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Posted June 26, 2003

Book: Paul of Tarsus

Author: T.R. Glover
Hendrickson Publishers, Peabody, Massachusetts, pp. 256

Excerpt from Introduction:

“He is certainly one of the great figures in Greek literature.” So say Mr. Gilbert Murry; and whether one judge the great writers by the number of their readers age after age, or of those whose minds they shape and whose lives they guide, whether we measure them by their gift of transcending their disciples and commentators, and suggesting perpetually new avenues of thought and experience to be explored, or whether we apply to them the test not merely of knowing what to say, but how to say it, Paul stands among the greatest of the Greeks. It might surprise him to find himself so placed; they too might be surprised; but who of them, apart from Homer and Plato, has had so wide and so long an influence, who has opened up more of the real world to men, whose words have lived more in the hearts of their readers”

He is no easy author. Homer is simpler, and Plato’s thought is plainer to follow. Paul can be simple and direct, but when he soars, it is into another region of beauty than Plato knew, and with wings uneven. A bilingual man pays for his gifts, and the Semite who thinks in Greek never quite forgets Jerusalem and the speech of Canaan; his genitives accumulate, his threads break, and it is in losing his way that he arrives. In any case, a man who, like the Greek Odysseus, has seen in the spiritual world so many cities of men and learnt their mind, who has wrestled with so many religious vocabularies, will not be easy to follow.

Excerpt from Book:

A Life of Obedience

As characteristic a sentence of Paul as any we have in his own writings or in Luke, is one in his speech to the King and the Roman governor. “Whereupon, O King Agrippa, I was not disobedient to the heavenly vision.” “When it pleased God . . . to reveal his Son in me that I might preach the good news of him among the Gentiles, immediately I conferred not with flesh and blood;” so he writes to the Galatians. A century and a half later, Tertullian describes conversation no less decisive: “Who is not stirred by the contemplation of it [i.e., the death of the martyrs’] “Every man who witnesses this great endurance, is struck with some misgiving and is set on fire to look into it, to find what is its cause; and when he has learnt the truth, he instantly follows it himself as well.” Et ipse statim sequitur. In both cases a martyrdom is a part-cause. To look with open face into the glory of the Lord (i.e., Jesus), as onto a mirror on which the sun is shining, is to be lit up oneself, to be transformed.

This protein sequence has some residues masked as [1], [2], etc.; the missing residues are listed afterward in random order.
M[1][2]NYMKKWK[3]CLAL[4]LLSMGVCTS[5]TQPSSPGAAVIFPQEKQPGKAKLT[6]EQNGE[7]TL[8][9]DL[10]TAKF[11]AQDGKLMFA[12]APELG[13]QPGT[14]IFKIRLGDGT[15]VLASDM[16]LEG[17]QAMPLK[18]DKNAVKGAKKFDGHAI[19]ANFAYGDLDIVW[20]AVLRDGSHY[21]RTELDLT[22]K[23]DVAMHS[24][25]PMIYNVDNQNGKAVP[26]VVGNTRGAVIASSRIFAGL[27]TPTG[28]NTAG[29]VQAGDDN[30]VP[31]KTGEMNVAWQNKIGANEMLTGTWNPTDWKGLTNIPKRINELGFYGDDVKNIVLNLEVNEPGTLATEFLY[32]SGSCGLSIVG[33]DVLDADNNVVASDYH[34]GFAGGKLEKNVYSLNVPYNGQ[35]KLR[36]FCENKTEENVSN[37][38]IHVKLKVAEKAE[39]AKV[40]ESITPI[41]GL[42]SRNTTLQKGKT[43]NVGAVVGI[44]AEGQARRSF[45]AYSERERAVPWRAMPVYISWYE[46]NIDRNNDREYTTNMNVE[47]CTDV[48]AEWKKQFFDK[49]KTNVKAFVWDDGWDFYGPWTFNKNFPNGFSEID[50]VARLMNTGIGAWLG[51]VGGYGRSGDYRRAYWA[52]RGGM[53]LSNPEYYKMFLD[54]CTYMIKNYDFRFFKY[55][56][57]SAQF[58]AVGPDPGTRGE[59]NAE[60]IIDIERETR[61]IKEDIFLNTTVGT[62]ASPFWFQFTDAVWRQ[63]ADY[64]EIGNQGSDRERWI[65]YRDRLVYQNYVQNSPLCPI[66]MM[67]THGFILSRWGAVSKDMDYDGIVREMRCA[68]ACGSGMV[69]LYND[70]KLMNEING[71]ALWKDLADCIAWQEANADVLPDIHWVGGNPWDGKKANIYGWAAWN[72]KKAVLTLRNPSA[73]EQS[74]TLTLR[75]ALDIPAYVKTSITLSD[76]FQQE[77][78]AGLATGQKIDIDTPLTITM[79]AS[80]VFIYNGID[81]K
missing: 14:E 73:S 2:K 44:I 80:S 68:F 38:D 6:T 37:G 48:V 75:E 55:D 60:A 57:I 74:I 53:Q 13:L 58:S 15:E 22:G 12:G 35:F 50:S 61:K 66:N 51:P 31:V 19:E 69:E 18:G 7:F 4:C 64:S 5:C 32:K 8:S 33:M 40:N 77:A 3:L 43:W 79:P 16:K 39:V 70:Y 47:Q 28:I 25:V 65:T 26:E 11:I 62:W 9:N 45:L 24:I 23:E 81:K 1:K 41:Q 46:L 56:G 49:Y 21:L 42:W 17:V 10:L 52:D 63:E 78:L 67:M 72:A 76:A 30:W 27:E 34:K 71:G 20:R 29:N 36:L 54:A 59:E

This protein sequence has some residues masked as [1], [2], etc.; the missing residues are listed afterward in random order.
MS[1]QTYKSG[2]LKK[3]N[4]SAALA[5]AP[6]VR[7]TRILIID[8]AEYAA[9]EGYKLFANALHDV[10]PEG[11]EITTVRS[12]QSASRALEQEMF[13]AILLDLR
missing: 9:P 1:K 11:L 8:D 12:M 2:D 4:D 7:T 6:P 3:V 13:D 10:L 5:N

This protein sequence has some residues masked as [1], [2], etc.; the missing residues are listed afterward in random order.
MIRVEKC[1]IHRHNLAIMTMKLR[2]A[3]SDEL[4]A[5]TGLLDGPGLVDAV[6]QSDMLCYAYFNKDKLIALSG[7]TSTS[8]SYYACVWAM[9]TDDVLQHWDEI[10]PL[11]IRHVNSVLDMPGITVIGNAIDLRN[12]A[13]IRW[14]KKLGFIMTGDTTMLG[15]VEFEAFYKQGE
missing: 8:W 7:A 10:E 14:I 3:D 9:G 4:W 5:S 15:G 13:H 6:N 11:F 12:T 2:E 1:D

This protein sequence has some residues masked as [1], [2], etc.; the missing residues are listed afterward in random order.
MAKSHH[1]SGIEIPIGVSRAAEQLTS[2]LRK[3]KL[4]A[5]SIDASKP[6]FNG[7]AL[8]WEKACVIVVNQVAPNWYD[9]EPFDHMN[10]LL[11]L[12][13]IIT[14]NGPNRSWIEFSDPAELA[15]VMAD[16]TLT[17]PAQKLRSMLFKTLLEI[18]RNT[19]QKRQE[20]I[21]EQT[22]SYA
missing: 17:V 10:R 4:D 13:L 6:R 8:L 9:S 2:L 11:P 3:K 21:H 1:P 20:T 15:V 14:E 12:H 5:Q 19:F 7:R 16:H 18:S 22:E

Why, we are asked does Damascus mean to him a new vocation? Why does the vision of Jehovah enthroned, high and lifted up, while His glory filled the temple, mean first a new sense of sin to Isaiah, and then a call to go on behalf of God, where God shall send him? Why is Jeremiah, if reluctantly, still irresistibly a prophet? Why has Amos to leave his flock in the South? Why must Buddha share his illumination? The instances might be multiplied to great length. Why can a man see Truth and not be able to leave it alone? “A man who can hold his tongue can hold anything, wrote the wittiest churchman of our day; but in philosophy, and poetry, and religion, to see is to speak. There is no alternative. “If I do this thing against my will, a stewardship is committed to me;” but Paul did not do it against his will, and by now he could act with an undivided will. He instantly realizes what is involved. All that has been pent up in him, all the instincts crushed by his resolve to be a thoroughgoing Pharisee, everything — love of men, Gentile memories, the craving for the largest-hearted God possible — is released at once and joyful. John Bunyan says that he himself under somewhat similar circumstances felt as if he could talk about the love of God to the crows by the wayside, and legend (or perhaps history) says that Francis of Assisi did. Paul and Bunyan had other game.

Table of Contents

1. Tarsus
2. Jerusalem
3. Damascus
4. “Not having mine own righteousness
5. The life of obedience
6. “The preparation of the Gospel
7. The Church
8. The human Paul
9. The love of Christ
10. The consumation